9 former presidents write open letter urging Obama to commute sentences of more low-level drug offenders

A group of former heads-of-state penned an open letter to President Obama urging him to commute the sentences of more low-level drug offenders during the final days of his presidency.

The letter was signed by 9 former leaders — all members of the Swiss-based Global Commission on Drug Policy — including César Gaviria, the president of Colombia during the assassination of drug kingpin Pablo Escobar, former Brazilian president Fernando Henrique Cardoso, and former Mexican president Ernesto Zedillo.

The ex-presidents acknowledged the fact that Obama commuted the sentences of more than 1,000 inmates serving sentences for “non-violent” drug crimes during his tenure. But they pushed the president to do more before President-elect Donald Trump takes office on January 20.

“There are still thousands more incarcerated in federal correctional facilities, serving long sentences for drug offenses that were non-violent in nature,” the letter says.

“We hope, therefore, that in these final days of your presidency, you will use the power of your office to commute even more prison sentences of low-level drug offenders, and restore dignity and hope to their lives.”

The GCDP is a panel of leaders, including former UN Secretary-General Kofi Annan, that encourages state governments to re-evaluate the punitive approach to drug regulation in favour of decriminalization and “public health” methods.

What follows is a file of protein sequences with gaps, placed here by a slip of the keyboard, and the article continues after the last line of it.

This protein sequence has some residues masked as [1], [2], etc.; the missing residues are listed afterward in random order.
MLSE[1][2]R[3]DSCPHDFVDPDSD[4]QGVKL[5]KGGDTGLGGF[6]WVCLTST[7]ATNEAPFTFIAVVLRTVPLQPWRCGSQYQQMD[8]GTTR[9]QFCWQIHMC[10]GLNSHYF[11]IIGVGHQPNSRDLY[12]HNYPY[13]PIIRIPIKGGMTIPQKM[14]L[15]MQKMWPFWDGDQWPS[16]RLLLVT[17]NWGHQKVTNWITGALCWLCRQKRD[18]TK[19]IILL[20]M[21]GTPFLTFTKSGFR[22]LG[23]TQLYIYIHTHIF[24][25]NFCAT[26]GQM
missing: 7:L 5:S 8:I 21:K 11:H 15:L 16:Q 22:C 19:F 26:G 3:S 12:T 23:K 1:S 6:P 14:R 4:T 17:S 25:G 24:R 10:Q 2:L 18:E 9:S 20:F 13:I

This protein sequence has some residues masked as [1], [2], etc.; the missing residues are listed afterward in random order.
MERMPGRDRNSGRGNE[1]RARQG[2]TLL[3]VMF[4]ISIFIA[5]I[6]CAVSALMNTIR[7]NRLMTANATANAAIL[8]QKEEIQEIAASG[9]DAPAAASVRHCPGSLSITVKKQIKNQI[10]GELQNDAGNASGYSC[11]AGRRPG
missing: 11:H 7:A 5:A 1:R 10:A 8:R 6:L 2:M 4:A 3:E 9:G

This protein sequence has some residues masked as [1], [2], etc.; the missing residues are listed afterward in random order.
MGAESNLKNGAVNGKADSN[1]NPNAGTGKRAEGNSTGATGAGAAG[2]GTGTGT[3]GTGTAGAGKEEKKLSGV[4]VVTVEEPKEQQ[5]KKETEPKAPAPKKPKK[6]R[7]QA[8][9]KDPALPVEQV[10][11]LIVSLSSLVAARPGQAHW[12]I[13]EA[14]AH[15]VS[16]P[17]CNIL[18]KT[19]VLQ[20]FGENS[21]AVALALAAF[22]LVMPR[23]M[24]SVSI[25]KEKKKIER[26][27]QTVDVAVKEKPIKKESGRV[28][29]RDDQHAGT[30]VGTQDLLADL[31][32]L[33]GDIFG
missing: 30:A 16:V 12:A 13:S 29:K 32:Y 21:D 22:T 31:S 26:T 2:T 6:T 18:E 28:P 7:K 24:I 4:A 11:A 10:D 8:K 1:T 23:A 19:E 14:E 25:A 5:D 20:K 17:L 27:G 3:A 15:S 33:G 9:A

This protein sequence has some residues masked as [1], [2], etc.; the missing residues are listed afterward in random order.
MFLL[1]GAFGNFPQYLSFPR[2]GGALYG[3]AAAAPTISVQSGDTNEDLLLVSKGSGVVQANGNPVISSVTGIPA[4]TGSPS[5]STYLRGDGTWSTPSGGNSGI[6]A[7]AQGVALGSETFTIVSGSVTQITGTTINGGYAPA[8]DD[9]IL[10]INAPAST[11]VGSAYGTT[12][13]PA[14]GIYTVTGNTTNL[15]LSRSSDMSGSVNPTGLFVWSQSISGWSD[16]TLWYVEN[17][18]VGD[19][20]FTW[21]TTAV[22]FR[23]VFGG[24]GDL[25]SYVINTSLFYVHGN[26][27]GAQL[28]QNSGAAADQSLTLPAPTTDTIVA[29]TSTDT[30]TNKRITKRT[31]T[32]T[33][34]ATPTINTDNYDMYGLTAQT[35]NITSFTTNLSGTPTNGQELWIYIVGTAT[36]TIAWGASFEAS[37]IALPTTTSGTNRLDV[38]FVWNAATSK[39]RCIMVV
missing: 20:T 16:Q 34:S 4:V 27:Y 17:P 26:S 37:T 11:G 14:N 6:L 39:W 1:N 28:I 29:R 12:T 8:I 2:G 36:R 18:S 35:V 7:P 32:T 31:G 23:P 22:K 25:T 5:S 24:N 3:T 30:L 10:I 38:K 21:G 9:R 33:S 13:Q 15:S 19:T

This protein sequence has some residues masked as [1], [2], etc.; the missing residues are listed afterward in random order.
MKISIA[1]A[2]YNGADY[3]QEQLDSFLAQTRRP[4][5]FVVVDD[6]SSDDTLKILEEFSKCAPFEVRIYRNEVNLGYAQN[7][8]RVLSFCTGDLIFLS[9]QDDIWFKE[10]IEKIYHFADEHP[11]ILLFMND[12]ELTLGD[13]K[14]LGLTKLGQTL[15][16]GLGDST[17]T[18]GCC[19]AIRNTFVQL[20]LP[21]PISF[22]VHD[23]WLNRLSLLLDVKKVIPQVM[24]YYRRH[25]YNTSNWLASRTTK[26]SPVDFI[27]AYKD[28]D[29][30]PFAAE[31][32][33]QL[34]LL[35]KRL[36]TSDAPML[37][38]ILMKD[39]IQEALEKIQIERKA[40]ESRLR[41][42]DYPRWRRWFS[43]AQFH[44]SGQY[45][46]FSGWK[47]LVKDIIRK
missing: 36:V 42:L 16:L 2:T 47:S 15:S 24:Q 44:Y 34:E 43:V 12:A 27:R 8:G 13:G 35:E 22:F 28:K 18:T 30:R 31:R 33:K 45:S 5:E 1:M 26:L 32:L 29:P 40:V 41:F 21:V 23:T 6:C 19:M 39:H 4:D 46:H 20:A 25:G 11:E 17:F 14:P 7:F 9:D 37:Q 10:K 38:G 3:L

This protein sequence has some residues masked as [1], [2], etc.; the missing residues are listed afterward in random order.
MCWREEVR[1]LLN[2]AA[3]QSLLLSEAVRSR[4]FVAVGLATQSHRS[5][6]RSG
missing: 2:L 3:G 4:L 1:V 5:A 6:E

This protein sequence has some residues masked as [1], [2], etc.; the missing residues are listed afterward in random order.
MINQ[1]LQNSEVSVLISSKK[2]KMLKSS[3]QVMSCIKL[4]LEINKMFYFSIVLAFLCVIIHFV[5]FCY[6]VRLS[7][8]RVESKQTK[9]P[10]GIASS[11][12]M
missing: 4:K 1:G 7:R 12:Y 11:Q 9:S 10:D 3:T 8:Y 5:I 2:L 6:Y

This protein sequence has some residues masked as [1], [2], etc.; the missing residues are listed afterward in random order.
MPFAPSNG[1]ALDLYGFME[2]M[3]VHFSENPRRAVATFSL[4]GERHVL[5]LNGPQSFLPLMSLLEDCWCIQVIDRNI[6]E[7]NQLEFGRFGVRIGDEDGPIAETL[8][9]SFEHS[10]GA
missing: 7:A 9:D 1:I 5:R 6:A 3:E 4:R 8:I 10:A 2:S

San quentin prisonJustin Sullivan/Getty ImagesAn inmate is escorted through San Quentin State Prison in California.

The letter calls the use and possession of drugs a “private decision,” that should be “protected by the principle of individual rights.”

“The State should interfere in a private decision only if it puts society, public safety and public health at risk,” the letter says.

The former leaders also wrote that they hope Obama’s record on commutations will “inspire” Trump to do the same. The president-elect’s pick for attorney-general, Sen. Jeff Sessions (R-AL), will likely be an opponent of sentencing reform, however.

“We further acknowledge your respect for the laws passed by referendum in many states regarding the regulation of marijuana,” the former presidents wrote, addressing Obama directly. “And hope that the will of the people to reform drug policies will continue to be heard.”

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